[pp.int.general] Uppsala Declaration - DRM, Derived works, non-commercial patent use
zzorn at iki.fi
Mon Jun 30 13:49:25 CEST 2008
(Resending from the mail address that is subscribed to the list)
The draft looks good, with the exception of the group alliance question, that I
don't really have that much insight in, and the three points
(DRM, Derived works, and non-commercial patent use) I analyze below:
On Sun, Jun 29, 2008 at 6:13 PM, \"Mårten Fjällstr\"öm
<marten.fjallstrom at piratpartiet.se> wrote:
> - Parliament writes copyright law, not the lobby
> Technical measures that prevent consumers from using culture in ways
> permitted by law, so-called DRM technologies, are outlawed.
Outlawing DRM can be somewaht problematic - how do you define DRM?
Will it be illegal to encrypt something, and then sell a software that
can decrypt it?
In my mind, it could be better to approach this by
1) Removing the laws that make reverse engineering or spreading
software (or hardware) that enable interoperability illegal. To
examine, take apart, and try to understand software or hardware is a
natural human instinct, trying to restrict it is just an attempt to
restrict competition, innovation, and human thinking.
2) Improve consumer protection - require that DRM damaged products are
clearly labeled ("will only play on Apple IPod", etc), allow consumers
to return products that don't meet interoperability requirements, and
3) Require interoperable programs and formats for government purchases, etc.
> - Derivative works always permitted
> Instead of having derivative works normally prohibited except in quite fuzzy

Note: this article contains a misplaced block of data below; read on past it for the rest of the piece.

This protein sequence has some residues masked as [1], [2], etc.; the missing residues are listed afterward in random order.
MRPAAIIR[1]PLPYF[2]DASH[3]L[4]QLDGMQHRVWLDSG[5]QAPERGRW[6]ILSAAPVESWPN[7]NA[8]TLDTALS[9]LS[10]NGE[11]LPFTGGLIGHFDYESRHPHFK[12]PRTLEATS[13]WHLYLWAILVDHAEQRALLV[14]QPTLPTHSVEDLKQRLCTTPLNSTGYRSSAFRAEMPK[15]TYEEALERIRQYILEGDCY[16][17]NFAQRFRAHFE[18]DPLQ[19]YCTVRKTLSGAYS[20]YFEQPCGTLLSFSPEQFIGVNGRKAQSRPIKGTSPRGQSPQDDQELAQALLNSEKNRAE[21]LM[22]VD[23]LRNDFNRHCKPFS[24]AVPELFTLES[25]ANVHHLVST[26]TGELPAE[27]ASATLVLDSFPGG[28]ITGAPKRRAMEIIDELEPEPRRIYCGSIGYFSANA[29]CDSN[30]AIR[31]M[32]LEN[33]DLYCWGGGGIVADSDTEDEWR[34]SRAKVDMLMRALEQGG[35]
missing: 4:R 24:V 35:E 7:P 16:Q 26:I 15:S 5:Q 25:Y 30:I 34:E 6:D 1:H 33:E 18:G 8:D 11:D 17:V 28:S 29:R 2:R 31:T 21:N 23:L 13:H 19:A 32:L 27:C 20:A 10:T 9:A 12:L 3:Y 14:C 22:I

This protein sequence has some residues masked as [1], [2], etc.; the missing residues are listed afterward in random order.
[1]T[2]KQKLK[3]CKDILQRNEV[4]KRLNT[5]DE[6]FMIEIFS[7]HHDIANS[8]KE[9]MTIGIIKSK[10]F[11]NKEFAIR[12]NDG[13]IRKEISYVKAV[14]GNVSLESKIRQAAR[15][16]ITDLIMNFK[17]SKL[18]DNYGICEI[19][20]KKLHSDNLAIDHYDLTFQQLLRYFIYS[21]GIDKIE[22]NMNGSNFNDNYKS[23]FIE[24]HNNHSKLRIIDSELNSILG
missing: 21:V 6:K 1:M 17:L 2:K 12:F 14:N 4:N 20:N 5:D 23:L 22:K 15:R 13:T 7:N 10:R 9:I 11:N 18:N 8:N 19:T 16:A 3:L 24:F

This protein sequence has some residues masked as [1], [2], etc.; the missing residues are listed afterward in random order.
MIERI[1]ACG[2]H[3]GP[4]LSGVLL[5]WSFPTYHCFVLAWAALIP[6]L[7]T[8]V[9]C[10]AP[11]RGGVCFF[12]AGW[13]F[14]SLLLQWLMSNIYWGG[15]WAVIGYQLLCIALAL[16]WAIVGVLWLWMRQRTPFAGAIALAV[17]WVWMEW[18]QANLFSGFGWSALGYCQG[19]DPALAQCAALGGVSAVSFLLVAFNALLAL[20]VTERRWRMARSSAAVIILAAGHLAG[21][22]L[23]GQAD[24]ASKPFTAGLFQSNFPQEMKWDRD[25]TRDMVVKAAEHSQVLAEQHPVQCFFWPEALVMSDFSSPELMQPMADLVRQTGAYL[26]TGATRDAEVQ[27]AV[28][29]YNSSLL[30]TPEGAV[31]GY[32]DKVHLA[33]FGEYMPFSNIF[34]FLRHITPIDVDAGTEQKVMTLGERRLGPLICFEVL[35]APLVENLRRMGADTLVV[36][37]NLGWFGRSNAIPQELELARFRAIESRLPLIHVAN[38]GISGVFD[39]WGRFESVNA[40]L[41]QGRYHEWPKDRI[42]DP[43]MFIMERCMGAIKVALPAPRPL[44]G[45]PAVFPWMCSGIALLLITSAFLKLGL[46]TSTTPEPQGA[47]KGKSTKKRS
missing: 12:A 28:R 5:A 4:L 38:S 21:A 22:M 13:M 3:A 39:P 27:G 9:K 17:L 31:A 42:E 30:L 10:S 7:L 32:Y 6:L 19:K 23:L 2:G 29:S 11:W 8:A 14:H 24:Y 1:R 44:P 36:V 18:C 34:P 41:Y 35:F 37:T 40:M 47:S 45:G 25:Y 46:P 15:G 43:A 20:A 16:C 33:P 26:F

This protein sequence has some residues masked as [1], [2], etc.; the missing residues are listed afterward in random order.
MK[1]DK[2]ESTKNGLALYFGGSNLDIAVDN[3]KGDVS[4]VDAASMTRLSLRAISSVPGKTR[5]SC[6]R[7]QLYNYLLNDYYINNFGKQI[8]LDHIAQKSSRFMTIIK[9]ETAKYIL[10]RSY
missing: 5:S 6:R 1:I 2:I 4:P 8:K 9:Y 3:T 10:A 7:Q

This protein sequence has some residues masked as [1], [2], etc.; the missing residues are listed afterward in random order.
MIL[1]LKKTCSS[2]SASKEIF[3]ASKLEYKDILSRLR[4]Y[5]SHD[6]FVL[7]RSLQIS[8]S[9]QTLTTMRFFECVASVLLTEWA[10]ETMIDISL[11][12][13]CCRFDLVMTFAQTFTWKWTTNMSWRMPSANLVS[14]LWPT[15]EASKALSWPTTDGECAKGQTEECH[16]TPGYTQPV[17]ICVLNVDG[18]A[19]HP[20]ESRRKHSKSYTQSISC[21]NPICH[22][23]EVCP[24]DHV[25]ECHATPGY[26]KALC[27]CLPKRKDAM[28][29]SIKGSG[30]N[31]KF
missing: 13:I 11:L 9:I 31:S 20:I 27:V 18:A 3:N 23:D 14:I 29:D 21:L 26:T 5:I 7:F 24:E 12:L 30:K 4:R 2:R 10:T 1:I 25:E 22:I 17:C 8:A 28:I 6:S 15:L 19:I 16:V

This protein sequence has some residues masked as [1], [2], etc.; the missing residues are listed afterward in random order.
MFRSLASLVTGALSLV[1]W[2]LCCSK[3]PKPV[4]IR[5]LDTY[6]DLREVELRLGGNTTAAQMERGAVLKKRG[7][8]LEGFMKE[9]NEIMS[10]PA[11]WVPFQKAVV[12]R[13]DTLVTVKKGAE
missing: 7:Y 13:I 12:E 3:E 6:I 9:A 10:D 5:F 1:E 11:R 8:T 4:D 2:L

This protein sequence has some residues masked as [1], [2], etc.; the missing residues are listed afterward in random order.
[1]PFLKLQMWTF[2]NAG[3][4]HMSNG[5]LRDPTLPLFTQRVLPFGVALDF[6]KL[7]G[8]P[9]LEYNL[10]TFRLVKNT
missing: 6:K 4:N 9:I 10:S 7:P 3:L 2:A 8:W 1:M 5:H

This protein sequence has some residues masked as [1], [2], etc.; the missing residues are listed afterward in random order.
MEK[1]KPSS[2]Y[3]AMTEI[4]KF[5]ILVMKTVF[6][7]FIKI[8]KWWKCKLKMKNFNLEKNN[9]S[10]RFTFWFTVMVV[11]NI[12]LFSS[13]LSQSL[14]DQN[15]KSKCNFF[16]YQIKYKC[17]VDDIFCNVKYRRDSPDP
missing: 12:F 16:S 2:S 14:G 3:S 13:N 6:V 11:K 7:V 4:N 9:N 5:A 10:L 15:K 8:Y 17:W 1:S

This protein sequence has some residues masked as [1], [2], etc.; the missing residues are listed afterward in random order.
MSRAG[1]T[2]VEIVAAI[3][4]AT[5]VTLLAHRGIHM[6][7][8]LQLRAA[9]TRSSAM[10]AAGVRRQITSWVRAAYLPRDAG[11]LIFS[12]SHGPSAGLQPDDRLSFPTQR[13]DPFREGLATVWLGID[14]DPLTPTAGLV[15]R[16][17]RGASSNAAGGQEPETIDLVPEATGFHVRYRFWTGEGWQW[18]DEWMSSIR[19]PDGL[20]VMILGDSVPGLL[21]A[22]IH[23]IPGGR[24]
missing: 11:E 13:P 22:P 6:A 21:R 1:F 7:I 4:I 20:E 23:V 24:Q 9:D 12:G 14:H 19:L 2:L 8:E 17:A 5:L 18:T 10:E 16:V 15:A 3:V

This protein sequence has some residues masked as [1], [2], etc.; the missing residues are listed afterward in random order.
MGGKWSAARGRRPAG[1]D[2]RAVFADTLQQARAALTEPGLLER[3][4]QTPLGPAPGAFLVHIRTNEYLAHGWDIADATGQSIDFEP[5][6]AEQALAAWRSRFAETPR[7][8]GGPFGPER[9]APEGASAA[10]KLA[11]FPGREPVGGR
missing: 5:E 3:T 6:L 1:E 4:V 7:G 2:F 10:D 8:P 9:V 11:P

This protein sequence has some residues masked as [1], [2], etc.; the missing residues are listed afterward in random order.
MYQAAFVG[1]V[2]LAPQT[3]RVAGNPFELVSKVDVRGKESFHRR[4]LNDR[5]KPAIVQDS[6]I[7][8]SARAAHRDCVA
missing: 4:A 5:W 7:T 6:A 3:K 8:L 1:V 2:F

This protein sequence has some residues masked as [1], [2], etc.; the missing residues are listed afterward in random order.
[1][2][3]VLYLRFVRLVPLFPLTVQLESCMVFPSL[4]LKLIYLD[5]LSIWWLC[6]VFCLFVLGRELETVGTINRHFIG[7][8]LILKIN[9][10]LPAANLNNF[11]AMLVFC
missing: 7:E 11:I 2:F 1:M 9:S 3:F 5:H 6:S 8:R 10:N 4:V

> fair use exceptions, under our copyright, derivative works are always
> permitted (not covered by the original copyright), with exceptions to this
> very specifically enumerated in law with minimal room for interpretation
> (like "direct translations of a book").
So commercial derivative works are allowed? Can I use a music piece
in a commercial movie without permission? Can I use pieces of a
commercial movie in a music video (that I sell to MTV)? Can I use the
mickey mouse figure in my own commercial movie? Can I use other
peoples pictures and photos as textures in my commercial game?
This seems like it could cause some problems. Non-commercial
derivative works should of course be permitted, but commercial
derivative works could more or less remove copyright for cross-medial
Also, Patents should only apply to commercial use (until we can
abolish them completely) - if it isn't already the case (I haven't
studied patent law, and it's different for the member countries
There are engineering projects that work on open source hardware 3D
printers that are able to print arbitrary parts out of plastic, and
soon also electronic components: http://en.wikipedia.org/wiki/Reprap
This might introduce a new paradigm shift in cheap, ultra-customizable
products that you can print yourself at the cost of the plastics and
electronic components, with a potential to revolutionize hardware
production in the same way that open source revolutionized software.
If companies can stop these with hardware patents that monopolize a
lot of mechanical or electronics ideas, then the potential of open
source hardware will be slowed down by a few decades.
By pushing for allowing use of any patented ideas for non-commercial
uses we can win this fight faster earlier on, and avoid a dragged on
fight later when companies realize that consumers suddenly can create
their own hardware.
-- Hans Häggström (zzorn)
More information about the pp.international.general